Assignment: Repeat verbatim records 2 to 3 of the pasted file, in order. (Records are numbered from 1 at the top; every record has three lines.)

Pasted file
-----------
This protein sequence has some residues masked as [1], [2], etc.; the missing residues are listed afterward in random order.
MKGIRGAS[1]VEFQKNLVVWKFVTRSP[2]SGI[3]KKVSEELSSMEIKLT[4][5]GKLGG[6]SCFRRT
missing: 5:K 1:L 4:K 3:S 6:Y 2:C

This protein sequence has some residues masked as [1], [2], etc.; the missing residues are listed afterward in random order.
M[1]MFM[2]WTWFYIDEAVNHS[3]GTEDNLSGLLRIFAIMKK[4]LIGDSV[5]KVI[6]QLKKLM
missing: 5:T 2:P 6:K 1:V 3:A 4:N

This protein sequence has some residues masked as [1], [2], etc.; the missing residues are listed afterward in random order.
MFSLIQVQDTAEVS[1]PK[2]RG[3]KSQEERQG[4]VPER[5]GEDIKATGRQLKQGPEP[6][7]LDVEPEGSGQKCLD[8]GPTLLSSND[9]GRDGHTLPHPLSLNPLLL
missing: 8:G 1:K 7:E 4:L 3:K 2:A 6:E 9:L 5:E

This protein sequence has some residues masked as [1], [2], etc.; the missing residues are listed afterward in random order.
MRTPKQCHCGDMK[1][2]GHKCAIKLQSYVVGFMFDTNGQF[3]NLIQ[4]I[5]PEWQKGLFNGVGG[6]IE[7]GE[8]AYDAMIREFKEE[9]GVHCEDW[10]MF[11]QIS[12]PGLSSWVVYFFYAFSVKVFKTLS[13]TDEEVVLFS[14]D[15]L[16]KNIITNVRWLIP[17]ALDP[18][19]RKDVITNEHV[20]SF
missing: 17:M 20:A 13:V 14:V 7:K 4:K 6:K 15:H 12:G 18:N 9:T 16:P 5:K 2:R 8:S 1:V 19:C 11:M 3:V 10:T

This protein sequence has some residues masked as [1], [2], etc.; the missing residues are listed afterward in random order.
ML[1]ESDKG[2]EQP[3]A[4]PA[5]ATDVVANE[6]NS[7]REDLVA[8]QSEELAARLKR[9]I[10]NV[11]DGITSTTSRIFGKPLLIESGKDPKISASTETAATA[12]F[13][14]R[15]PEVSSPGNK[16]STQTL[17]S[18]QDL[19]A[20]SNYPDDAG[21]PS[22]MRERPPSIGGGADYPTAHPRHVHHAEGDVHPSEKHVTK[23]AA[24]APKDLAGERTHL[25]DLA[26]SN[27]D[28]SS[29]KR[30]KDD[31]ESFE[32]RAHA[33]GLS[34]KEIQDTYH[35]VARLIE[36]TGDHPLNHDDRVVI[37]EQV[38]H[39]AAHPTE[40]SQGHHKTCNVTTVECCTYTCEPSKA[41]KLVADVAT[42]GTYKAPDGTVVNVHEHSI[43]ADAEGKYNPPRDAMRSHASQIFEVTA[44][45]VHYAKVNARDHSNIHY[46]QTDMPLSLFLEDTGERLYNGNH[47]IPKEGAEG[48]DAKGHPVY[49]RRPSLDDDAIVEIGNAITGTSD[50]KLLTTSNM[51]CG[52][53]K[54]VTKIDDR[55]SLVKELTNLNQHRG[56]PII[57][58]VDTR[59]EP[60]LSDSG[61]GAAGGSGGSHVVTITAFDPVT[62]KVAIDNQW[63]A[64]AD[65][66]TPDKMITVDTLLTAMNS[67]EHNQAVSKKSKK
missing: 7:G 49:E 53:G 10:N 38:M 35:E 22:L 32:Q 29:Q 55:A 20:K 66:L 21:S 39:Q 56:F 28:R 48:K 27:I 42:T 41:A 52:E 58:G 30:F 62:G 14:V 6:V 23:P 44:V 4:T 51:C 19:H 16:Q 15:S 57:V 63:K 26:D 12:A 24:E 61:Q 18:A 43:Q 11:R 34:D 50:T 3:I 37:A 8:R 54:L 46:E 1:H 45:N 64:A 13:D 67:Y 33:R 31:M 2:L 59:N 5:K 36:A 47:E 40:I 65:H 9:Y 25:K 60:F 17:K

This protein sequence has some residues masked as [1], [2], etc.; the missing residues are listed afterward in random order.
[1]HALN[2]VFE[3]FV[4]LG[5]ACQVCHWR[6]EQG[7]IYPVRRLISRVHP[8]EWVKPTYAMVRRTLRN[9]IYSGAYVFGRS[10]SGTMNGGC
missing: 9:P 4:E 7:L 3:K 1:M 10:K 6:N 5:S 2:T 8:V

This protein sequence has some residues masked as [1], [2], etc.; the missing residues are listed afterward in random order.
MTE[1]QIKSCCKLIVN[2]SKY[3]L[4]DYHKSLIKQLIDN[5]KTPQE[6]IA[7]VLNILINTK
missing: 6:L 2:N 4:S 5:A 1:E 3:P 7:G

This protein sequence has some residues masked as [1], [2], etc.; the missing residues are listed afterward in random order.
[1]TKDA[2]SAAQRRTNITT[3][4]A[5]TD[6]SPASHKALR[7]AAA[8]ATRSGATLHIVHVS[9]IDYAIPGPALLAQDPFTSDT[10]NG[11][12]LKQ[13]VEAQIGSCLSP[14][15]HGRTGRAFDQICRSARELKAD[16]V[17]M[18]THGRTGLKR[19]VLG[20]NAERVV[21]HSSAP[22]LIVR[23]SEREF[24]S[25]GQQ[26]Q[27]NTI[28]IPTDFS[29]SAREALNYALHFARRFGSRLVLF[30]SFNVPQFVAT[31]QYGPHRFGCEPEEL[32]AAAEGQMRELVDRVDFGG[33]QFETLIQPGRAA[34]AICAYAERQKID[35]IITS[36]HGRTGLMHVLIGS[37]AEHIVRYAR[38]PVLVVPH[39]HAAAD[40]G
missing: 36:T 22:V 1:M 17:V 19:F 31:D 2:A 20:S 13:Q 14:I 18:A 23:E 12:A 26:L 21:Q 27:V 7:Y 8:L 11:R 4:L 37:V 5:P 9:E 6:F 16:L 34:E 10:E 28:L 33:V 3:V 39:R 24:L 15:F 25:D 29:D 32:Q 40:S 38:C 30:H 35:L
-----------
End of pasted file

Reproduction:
This protein sequence has some residues masked as [1], [2], etc.; the missing residues are listed afterward in random order.
M[1]MFM[2]WTWFYIDEAVNHS[3]GTEDNLSGLLRIFAIMKK[4]LIGDSV[5]KVI[6]QLKKLM
missing: 5:T 2:P 6:K 1:V 3:A 4:N

This protein sequence has some residues masked as [1], [2], etc.; the missing residues are listed afterward in random order.
MFSLIQVQDTAEVS[1]PK[2]RG[3]KSQEERQG[4]VPER[5]GEDIKATGRQLKQGPEP[6][7]LDVEPEGSGQKCLD[8]GPTLLSSND[9]GRDGHTLPHPLSLNPLLL
missing: 8:G 1:K 7:E 4:L 3:K 2:A 6:E 9:L 5:E